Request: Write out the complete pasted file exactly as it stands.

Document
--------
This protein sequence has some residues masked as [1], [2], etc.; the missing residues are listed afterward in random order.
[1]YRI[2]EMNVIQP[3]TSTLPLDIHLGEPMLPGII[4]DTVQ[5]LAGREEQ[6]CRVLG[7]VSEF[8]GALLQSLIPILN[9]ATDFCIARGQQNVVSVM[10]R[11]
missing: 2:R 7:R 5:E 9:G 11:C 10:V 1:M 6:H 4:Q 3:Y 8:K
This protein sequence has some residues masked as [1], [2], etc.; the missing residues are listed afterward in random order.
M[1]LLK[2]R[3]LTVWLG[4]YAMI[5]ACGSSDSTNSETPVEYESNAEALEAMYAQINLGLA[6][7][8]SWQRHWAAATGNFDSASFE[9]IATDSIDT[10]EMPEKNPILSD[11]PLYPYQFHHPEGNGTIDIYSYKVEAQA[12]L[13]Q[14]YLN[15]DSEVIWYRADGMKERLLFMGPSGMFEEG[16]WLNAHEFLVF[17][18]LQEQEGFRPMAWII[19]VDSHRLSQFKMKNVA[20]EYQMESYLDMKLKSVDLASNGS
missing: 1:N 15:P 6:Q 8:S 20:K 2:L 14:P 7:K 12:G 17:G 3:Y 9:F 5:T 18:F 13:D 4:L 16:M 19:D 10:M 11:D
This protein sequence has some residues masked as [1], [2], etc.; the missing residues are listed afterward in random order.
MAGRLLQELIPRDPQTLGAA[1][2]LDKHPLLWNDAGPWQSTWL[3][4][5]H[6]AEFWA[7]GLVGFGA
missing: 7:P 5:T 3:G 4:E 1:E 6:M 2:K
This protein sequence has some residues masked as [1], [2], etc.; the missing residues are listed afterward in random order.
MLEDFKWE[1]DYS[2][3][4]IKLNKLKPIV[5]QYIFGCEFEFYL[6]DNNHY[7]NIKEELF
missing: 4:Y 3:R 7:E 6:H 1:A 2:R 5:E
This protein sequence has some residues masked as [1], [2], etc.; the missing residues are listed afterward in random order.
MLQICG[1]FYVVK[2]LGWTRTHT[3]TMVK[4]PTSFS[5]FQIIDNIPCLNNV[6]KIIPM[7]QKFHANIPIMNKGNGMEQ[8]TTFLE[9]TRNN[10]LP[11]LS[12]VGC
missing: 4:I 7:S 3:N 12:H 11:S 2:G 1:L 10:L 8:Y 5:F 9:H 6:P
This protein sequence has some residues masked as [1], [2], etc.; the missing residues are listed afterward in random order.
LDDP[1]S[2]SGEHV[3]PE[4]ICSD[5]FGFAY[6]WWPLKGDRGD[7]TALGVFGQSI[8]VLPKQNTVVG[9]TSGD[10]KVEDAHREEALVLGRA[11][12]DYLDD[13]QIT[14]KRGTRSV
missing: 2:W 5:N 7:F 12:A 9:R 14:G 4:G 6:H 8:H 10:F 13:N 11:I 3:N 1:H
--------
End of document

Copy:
This protein sequence has some residues masked as [1], [2], etc.; the missing residues are listed afterward in random order.
[1]YRI[2]EMNVIQP[3]TSTLPLDIHLGEPMLPGII[4]DTVQ[5]LAGREEQ[6]CRVLG[7]VSEF[8]GALLQSLIPILN[9]ATDFCIARGQQNVVSVM[10]R[11]
missing: 2:R 7:R 5:E 9:G 11:C 10:V 1:M 6:H 4:Q 3:Y 8:K
This protein sequence has some residues masked as [1], [2], etc.; the missing residues are listed afterward in random order.
M[1]LLK[2]R[3]LTVWLG[4]YAMI[5]ACGSSDSTNSETPVEYESNAEALEAMYAQINLGLA[6][7][8]SWQRHWAAATGNFDSASFE[9]IATDSIDT[10]EMPEKNPILSD[11]PLYPYQFHHPEGNGTIDIYSYKVEAQA[12]L[13]Q[14]YLN[15]DSEVIWYRADGMKERLLFMGPSGMFEEG[16]WLNAHEFLVF[17][18]LQEQEGFRPMAWII[19]VDSHRLSQFKMKNVA[20]EYQMESYLDMKLKSVDLASNGS
missing: 1:N 15:P 6:Q 8:S 20:K 2:L 14:P 7:K 12:G 17:G 3:Y 9:F 5:T 18:F 13:D 4:L 16:M 19:D 10:M 11:D
This protein sequence has some residues masked as [1], [2], etc.; the missing residues are listed afterward in random order.
MAGRLLQELIPRDPQTLGAA[1][2]LDKHPLLWNDAGPWQSTWL[3][4][5]H[6]AEFWA[7]GLVGFGA
missing: 7:P 5:T 3:G 4:E 1:E 6:M 2:K
This protein sequence has some residues masked as [1], [2], etc.; the missing residues are listed afterward in random order.
MLEDFKWE[1]DYS[2][3][4]IKLNKLKPIV[5]QYIFGCEFEFYL[6]DNNHY[7]NIKEELF
missing: 4:Y 3:R 7:E 6:H 1:A 2:R 5:E
This protein sequence has some residues masked as [1], [2], etc.; the missing residues are listed afterward in random order.
MLQICG[1]FYVVK[2]LGWTRTHT[3]TMVK[4]PTSFS[5]FQIIDNIPCLNNV[6]KIIPM[7]QKFHANIPIMNKGNGMEQ[8]TTFLE[9]TRNN[10]LP[11]LS[12]VGC
missing: 4:I 7:S 3:N 12:H 11:S 2:G 1:L 10:L 8:Y 5:F 9:H 6:P
This protein sequence has some residues masked as [1], [2], etc.; the missing residues are listed afterward in random order.
LDDP[1]S[2]SGEHV[3]PE[4]ICSD[5]FGFAY[6]WWPLKGDRGD[7]TALGVFGQSI[8]VLPKQNTVVG[9]TSGD[10]KVEDAHREEALVLGRA[11][12]DYLDD[13]QIT[14]KRGTRSV
missing: 2:W 5:N 7:F 12:A 9:R 14:G 4:G 6:H 8:H 10:F 13:N 11:I 3:N 1:H